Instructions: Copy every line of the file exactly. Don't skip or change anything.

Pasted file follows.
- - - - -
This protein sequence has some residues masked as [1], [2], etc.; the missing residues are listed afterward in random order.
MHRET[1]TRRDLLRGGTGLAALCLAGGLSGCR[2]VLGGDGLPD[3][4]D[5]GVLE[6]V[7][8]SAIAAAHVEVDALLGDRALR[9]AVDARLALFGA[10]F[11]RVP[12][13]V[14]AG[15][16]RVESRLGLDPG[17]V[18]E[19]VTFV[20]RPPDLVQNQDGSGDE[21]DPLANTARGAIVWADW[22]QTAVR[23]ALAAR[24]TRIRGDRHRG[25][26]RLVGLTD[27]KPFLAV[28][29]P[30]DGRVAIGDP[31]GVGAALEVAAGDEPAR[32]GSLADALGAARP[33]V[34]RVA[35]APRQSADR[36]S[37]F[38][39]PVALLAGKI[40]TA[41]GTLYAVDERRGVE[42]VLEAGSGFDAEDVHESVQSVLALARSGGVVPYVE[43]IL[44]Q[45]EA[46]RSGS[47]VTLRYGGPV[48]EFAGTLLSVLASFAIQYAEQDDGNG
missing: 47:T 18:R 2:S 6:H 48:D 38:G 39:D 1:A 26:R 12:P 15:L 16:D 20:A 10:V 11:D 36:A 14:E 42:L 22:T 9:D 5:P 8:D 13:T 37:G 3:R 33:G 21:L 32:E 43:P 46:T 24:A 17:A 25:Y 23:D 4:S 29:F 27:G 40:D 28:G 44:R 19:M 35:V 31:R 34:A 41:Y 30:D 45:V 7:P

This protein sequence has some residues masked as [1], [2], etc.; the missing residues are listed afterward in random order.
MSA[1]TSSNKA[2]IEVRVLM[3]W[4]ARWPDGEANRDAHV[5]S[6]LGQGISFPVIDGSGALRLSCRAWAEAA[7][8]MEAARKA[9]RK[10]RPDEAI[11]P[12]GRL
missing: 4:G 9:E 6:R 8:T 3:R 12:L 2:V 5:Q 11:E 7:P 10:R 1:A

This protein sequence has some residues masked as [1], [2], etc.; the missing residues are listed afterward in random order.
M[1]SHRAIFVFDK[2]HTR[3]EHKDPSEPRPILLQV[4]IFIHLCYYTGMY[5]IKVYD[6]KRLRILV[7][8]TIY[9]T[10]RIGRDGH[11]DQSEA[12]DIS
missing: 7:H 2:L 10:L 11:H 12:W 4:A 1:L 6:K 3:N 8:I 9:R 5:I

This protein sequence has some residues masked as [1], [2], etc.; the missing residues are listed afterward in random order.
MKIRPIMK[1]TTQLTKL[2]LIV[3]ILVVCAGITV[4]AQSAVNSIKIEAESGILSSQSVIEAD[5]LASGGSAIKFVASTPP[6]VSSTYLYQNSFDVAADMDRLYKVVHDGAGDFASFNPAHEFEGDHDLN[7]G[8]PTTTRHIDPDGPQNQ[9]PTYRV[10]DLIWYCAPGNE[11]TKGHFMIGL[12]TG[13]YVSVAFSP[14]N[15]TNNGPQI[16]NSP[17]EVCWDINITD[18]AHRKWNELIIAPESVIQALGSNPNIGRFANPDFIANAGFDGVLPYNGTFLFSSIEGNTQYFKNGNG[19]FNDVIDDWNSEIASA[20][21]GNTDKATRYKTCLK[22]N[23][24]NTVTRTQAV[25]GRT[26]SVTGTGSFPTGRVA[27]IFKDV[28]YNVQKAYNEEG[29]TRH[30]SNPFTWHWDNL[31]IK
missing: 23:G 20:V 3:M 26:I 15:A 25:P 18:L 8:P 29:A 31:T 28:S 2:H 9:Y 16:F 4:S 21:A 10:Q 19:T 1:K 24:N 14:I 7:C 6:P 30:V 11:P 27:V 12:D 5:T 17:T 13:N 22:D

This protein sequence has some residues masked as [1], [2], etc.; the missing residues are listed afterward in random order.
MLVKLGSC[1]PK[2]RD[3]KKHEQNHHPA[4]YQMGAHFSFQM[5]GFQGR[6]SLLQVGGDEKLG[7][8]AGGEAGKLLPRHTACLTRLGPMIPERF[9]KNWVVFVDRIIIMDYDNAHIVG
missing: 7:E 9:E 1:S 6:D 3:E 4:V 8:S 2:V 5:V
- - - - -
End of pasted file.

This protein sequence has some residues masked as [1], [2], etc.; the missing residues are listed afterward in random order.
MHRET[1]TRRDLLRGGTGLAALCLAGGLSGCR[2]VLGGDGLPD[3][4]D[5]GVLE[6]V[7][8]SAIAAAHVEVDALLGDRALR[9]AVDARLALFGA[10]F[11]RVP[12][13]V[14]AG[15][16]RVESRLGLDPG[17]V[18]E[19]VTFV[20]RPPDLVQNQDGSGDE[21]DPLANTARGAIVWADW[22]QTAVR[23]ALAAR[24]TRIRGDRHRG[25][26]RLVGLTD[27]KPFLAV[28][29]P[30]DGRVAIGDP[31]GVGAALEVAAGDEPAR[32]GSLADALGAARP[33]V[34]RVA[35]APRQSADR[36]S[37]F[38][39]PVALLAGKI[40]TA[41]GTLYAVDERRGVE[42]VLEAGSGFDAEDVHESVQSVLALARSGGVVPYVE[43]IL[44]Q[45]EA[46]RSGS[47]VTLRYGGPV[48]EFAGTLLSVLASFAIQYAEQDDGNG
missing: 47:T 18:R 2:S 6:H 48:D 38:G 39:D 1:A 26:R 12:P 15:L 16:D 20:A 10:V 11:D 36:A 14:E 42:L 22:T 9:D 5:P 8:D 13:T 37:G 3:R 33:G 21:L 32:E 43:P 46:T 24:A 17:A 25:Y 23:D 4:S 29:F 27:G 40:D 28:G 44:R 19:M 35:V 31:R 34:A 41:Y 30:D 45:V 7:P

This protein sequence has some residues masked as [1], [2], etc.; the missing residues are listed afterward in random order.
MSA[1]TSSNKA[2]IEVRVLM[3]W[4]ARWPDGEANRDAHV[5]S[6]LGQGISFPVIDGSGALRLSCRAWAEAA[7][8]MEAARKA[9]RK[10]RPDEAI[11]P[12]GRL
missing: 4:G 9:E 6:R 8:T 3:R 12:L 2:V 5:Q 11:E 7:P 10:R 1:A

This protein sequence has some residues masked as [1], [2], etc.; the missing residues are listed afterward in random order.
M[1]SHRAIFVFDK[2]HTR[3]EHKDPSEPRPILLQV[4]IFIHLCYYTGMY[5]IKVYD[6]KRLRILV[7][8]TIY[9]T[10]RIGRDGH[11]DQSEA[12]DIS
missing: 7:H 2:L 10:L 11:H 12:W 4:A 1:L 6:K 3:N 8:I 9:R 5:I

This protein sequence has some residues masked as [1], [2], etc.; the missing residues are listed afterward in random order.
MKIRPIMK[1]TTQLTKL[2]LIV[3]ILVVCAGITV[4]AQSAVNSIKIEAESGILSSQSVIEAD[5]LASGGSAIKFVASTPP[6]VSSTYLYQNSFDVAADMDRLYKVVHDGAGDFASFNPAHEFEGDHDLN[7]G[8]PTTTRHIDPDGPQNQ[9]PTYRV[10]DLIWYCAPGNE[11]TKGHFMIGL[12]TG[13]YVSVAFSP[14]N[15]TNNGPQI[16]NSP[17]EVCWDINITD[18]AHRKWNELIIAPESVIQALGSNPNIGRFANPDFIANAGFDGVLPYNGTFLFSSIEGNTQYFKNGNG[19]FNDVIDDWNSEIASA[20][21]GNTDKATRYKTCLK[22]N[23][24]NTVTRTQAV[25]GRT[26]SVTGTGSFPTGRVA[27]IFKDV[28]YNVQKAYNEEG[29]TRH[30]SNPFTWHWDNL[31]IK
missing: 23:G 20:V 3:M 26:I 15:A 25:P 18:L 8:P 29:A 31:T 28:S 2:H 9:Y 16:F 4:S 21:A 10:Q 19:T 1:K 24:N 14:I 7:C 6:P 30:V 11:P 27:V 12:D 5:T 17:T 13:N 22:D

This protein sequence has some residues masked as [1], [2], etc.; the missing residues are listed afterward in random order.
MLVKLGSC[1]PK[2]RD[3]KKHEQNHHPA[4]YQMGAHFSFQM[5]GFQGR[6]SLLQVGGDEKLG[7][8]AGGEAGKLLPRHTACLTRLGPMIPERF[9]KNWVVFVDRIIIMDYDNAHIVG
missing: 7:E 9:E 1:S 6:D 3:E 4:V 8:S 2:V 5:V